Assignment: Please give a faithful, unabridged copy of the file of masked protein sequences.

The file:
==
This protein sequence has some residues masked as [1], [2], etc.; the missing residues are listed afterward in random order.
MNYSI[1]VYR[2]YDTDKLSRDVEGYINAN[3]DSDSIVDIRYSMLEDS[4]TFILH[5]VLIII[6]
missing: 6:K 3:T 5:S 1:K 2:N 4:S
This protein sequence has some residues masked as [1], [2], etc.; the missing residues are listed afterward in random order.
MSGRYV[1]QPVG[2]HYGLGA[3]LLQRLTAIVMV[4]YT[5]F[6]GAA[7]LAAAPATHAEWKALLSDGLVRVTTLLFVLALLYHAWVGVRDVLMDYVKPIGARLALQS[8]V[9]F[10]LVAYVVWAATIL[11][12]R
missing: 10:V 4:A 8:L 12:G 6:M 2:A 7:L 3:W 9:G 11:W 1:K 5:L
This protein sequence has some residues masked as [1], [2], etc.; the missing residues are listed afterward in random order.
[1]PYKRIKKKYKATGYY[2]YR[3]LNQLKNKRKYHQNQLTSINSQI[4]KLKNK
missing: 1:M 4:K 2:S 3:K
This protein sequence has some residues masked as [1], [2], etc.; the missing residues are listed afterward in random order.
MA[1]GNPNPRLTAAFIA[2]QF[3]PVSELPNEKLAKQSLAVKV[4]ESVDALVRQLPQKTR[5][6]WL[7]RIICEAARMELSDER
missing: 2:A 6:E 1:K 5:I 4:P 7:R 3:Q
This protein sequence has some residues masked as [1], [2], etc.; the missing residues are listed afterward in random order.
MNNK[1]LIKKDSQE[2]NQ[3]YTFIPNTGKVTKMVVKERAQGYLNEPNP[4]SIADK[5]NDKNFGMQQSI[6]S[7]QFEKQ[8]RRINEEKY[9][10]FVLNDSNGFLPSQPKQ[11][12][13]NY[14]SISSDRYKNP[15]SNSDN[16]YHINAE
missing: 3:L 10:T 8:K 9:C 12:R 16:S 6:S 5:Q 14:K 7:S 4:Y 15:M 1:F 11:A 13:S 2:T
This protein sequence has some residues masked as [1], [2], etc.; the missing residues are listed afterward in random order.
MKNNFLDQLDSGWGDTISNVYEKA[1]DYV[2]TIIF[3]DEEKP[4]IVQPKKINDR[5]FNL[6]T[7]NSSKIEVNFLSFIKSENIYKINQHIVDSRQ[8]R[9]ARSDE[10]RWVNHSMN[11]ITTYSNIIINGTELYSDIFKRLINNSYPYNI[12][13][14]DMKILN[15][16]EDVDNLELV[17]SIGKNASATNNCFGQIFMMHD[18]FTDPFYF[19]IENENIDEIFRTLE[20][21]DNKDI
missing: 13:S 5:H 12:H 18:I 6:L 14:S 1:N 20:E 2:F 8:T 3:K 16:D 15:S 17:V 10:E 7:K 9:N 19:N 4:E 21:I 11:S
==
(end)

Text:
This protein sequence has some residues masked as [1], [2], etc.; the missing residues are listed afterward in random order.
MNYSI[1]VYR[2]YDTDKLSRDVEGYINAN[3]DSDSIVDIRYSMLEDS[4]TFILH[5]VLIII[6]
missing: 6:K 3:T 5:S 1:K 2:N 4:S
This protein sequence has some residues masked as [1], [2], etc.; the missing residues are listed afterward in random order.
MSGRYV[1]QPVG[2]HYGLGA[3]LLQRLTAIVMV[4]YT[5]F[6]GAA[7]LAAAPATHAEWKALLSDGLVRVTTLLFVLALLYHAWVGVRDVLMDYVKPIGARLALQS[8]V[9]F[10]LVAYVVWAATIL[11][12]R
missing: 10:V 4:A 8:L 12:G 6:M 2:A 7:L 3:W 9:G 11:W 1:K 5:L
This protein sequence has some residues masked as [1], [2], etc.; the missing residues are listed afterward in random order.
[1]PYKRIKKKYKATGYY[2]YR[3]LNQLKNKRKYHQNQLTSINSQI[4]KLKNK
missing: 1:M 4:K 2:S 3:K
This protein sequence has some residues masked as [1], [2], etc.; the missing residues are listed afterward in random order.
MA[1]GNPNPRLTAAFIA[2]QF[3]PVSELPNEKLAKQSLAVKV[4]ESVDALVRQLPQKTR[5][6]WL[7]RIICEAARMELSDER
missing: 2:A 6:E 1:K 5:I 4:P 7:R 3:Q
This protein sequence has some residues masked as [1], [2], etc.; the missing residues are listed afterward in random order.
MNNK[1]LIKKDSQE[2]NQ[3]YTFIPNTGKVTKMVVKERAQGYLNEPNP[4]SIADK[5]NDKNFGMQQSI[6]S[7]QFEKQ[8]RRINEEKY[9][10]FVLNDSNGFLPSQPKQ[11][12][13]NY[14]SISSDRYKNP[15]SNSDN[16]YHINAE
missing: 3:L 10:T 8:K 9:C 12:R 16:S 6:S 5:Q 14:K 7:S 4:Y 15:M 1:F 11:A 13:S 2:T
This protein sequence has some residues masked as [1], [2], etc.; the missing residues are listed afterward in random order.
MKNNFLDQLDSGWGDTISNVYEKA[1]DYV[2]TIIF[3]DEEKP[4]IVQPKKINDR[5]FNL[6]T[7]NSSKIEVNFLSFIKSENIYKINQHIVDSRQ[8]R[9]ARSDE[10]RWVNHSMN[11]ITTYSNIIINGTELYSDIFKRLINNSYPYNI[12][13][14]DMKILN[15][16]EDVDNLELV[17]SIGKNASATNNCFGQIFMMHD[18]FTDPFYF[19]IENENIDEIFRTLE[20][21]DNKDI
missing: 13:S 5:H 12:H 18:I 6:L 14:S 1:N 20:E 2:F 8:T 3:K 16:D 15:S 17:V 10:E 7:K 9:N 19:N 4:E 21:I 11:S